What’s In It For You
Published on October 11th, 2012
This article by Saving Sailing author Nick Hayes first appeared in the October 2012 issue of Spinsheet.
Children benefit emotionally and socially from ritual. PhD researchers Mary Spagnola and Barbara Fiese at the University of Washington write, “naturally occurring family routines and meaningful rituals provide both a predictable structure that guides behavior and an emotional climate that supports early development.”
But kids learn by experience. Sometimes experiences teach skills or consequences. Other times, things out of control turn experiences into adventures, and teach about fear, risk, determination and things larger than ourselves.
Sailing, of course, can provide both the ritual and the experience, and of course, the adventure. So it is simply an ideal instrument of parenting; a way to make great kids.
But this article won’t be about the kids. It’s about you. What’s in it for you if you make sailing with kids your family ritual and experience? What if you dropped enough other things – soccer, baseball, the long commute, your mani/pedi appointment – and made enough time, over and over, to go sailing with your kids?
Let me start by talking about what family sailing is not.
Sailing with kids isn’t a game. It’s a way of being. You might play games while sailing with kids, and it will be fun and frustrating for everyone, as any game can be. But imagine a soccer match where you’re not stuck cheering on the sidelines, but sprint down the field, take a clothesline pass from your daughter and headbutt the winning goal. The crowd goes wild. Daughter hoists dad on shoulders. Well, perhaps that’s a stretch, but you get the point. Moms and dads who sail with kids have a chance to be heroes. And who better?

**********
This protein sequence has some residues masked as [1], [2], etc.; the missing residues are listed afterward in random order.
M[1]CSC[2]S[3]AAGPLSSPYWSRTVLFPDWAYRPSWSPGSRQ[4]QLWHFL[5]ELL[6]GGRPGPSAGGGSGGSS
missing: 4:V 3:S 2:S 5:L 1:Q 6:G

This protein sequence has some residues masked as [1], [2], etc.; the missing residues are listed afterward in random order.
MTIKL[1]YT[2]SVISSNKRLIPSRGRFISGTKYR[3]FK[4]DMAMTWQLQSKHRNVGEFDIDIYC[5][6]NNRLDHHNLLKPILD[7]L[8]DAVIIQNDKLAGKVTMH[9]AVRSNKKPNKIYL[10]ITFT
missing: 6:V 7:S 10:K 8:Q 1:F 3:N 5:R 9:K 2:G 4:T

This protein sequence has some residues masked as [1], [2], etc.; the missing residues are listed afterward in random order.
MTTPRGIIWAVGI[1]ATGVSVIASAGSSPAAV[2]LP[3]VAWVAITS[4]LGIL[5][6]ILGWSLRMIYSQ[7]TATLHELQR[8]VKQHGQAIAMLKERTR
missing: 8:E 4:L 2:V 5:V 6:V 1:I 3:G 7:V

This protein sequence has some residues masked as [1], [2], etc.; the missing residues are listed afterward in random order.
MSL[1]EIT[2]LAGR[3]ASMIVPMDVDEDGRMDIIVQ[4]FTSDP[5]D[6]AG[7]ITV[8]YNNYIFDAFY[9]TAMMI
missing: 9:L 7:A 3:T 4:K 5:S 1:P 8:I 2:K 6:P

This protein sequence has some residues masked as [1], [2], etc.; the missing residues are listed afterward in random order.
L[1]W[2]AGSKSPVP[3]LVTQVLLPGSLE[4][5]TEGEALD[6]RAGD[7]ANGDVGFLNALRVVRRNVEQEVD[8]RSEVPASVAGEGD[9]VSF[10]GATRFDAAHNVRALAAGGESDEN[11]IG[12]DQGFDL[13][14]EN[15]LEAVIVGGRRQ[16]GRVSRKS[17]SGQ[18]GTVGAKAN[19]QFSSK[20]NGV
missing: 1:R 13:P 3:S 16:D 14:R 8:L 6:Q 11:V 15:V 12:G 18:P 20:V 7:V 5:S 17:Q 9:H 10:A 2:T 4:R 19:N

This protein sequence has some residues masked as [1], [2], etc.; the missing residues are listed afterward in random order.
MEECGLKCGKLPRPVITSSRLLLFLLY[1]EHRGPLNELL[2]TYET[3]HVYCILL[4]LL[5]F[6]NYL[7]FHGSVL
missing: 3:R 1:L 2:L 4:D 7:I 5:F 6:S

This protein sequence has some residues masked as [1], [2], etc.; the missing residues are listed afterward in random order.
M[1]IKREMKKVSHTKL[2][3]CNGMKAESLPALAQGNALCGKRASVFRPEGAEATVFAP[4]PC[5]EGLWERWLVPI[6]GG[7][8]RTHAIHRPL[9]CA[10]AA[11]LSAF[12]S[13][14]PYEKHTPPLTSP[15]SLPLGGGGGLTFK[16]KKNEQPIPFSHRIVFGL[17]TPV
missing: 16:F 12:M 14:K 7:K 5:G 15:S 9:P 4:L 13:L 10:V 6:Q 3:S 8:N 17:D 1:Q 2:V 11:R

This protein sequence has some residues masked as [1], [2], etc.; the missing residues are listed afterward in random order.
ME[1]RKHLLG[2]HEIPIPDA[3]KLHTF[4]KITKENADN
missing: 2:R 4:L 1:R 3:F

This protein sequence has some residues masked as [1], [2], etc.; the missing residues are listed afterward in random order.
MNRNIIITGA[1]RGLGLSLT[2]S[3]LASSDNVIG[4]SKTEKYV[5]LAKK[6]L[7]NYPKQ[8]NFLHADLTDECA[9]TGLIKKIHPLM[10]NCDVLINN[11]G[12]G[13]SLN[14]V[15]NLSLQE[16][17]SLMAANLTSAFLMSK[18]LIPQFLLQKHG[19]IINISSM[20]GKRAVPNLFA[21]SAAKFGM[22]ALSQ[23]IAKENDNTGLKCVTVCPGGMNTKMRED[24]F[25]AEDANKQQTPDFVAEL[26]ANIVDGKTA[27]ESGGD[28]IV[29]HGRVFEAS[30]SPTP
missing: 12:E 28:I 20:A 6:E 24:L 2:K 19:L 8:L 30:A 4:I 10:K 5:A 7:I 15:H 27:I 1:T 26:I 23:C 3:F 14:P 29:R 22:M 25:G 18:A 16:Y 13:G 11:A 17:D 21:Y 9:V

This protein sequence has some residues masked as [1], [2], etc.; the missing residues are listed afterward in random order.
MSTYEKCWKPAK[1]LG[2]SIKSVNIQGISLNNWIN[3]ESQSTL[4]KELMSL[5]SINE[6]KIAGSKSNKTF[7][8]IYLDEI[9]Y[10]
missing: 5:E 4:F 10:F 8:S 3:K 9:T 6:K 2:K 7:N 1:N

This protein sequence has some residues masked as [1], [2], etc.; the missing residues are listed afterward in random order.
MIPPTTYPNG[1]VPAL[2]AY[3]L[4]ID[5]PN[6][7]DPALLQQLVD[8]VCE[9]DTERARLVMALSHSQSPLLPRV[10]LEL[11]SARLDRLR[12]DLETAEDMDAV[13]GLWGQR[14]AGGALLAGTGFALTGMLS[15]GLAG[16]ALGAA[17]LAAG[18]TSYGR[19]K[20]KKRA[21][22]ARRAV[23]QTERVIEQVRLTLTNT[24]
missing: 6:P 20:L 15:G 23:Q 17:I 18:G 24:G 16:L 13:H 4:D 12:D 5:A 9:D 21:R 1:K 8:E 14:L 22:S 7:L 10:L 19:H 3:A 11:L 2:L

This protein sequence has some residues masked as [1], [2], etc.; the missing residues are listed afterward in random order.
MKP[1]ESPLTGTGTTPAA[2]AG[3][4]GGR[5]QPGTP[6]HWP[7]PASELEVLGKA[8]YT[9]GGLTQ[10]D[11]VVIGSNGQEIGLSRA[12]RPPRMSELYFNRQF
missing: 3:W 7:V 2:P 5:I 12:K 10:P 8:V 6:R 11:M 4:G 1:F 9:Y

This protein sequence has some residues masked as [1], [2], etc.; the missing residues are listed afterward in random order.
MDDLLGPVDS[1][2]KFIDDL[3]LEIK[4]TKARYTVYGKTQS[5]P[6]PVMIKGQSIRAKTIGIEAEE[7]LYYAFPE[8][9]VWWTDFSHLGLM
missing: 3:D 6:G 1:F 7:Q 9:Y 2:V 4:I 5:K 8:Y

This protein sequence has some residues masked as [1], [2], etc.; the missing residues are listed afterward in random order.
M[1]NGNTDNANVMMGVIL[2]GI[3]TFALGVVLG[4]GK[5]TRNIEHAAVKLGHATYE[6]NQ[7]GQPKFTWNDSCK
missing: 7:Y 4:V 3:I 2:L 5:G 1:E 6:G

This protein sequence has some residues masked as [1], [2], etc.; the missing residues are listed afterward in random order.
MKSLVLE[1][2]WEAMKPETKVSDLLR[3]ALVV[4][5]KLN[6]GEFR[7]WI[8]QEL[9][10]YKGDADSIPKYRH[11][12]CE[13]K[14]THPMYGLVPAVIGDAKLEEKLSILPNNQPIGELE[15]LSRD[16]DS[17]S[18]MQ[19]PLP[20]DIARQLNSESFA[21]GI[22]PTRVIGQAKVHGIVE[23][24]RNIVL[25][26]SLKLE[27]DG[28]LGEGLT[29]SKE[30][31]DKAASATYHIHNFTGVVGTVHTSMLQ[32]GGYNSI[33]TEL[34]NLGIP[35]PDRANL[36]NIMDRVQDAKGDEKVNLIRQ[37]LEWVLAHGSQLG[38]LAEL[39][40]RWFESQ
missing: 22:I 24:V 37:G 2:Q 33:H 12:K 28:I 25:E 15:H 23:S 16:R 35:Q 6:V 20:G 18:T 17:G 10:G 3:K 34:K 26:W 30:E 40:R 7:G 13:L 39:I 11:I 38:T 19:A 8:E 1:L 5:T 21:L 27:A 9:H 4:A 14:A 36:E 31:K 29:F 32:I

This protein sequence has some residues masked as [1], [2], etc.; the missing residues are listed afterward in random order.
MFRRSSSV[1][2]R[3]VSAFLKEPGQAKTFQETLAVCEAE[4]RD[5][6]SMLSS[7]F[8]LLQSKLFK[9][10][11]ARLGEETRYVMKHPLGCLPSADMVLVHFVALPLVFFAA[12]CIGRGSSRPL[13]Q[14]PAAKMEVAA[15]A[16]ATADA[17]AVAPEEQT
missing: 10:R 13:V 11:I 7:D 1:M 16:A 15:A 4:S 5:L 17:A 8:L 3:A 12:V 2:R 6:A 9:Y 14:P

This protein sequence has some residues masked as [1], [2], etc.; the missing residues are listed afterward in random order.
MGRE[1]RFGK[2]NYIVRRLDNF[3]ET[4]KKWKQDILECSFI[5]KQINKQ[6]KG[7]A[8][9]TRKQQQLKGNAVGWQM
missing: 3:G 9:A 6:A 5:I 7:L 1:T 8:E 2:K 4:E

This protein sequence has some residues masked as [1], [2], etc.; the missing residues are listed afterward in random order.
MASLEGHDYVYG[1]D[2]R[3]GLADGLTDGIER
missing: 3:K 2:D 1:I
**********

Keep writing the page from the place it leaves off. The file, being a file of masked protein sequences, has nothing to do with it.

Sailing with kids isn’t dangerous. Not sailing with kids is. The Kaiser Family Foundation reports that American children spend more time consuming media than any other non-school activity, and the result is that most kids won’t develop important problem solving and social skills, and their health and welfare is at severe risk. But as a parent, how does one limit TV or video game time? The virtual world is virtually everywhere right? No. Nothing is virtual on a sailboat. Like a remote island, a sailboat is refuge of reality. An actual place with only real things, like wind, water and people working together to make something from them.
From the parent’s perspective, sailing is the perfect tool to distract from screens and attract to new things. Sail with kids and they’ll be too busy, bored, excited, or happy to miss media. Since there isn’t any available anyway, they’ll inevitably self-determine. They might make up a game or sing for entertainment. Or maybe you will. We often break out Queen’s “Fat Bottom Girls.” And I play a mean air guitar. — Read on.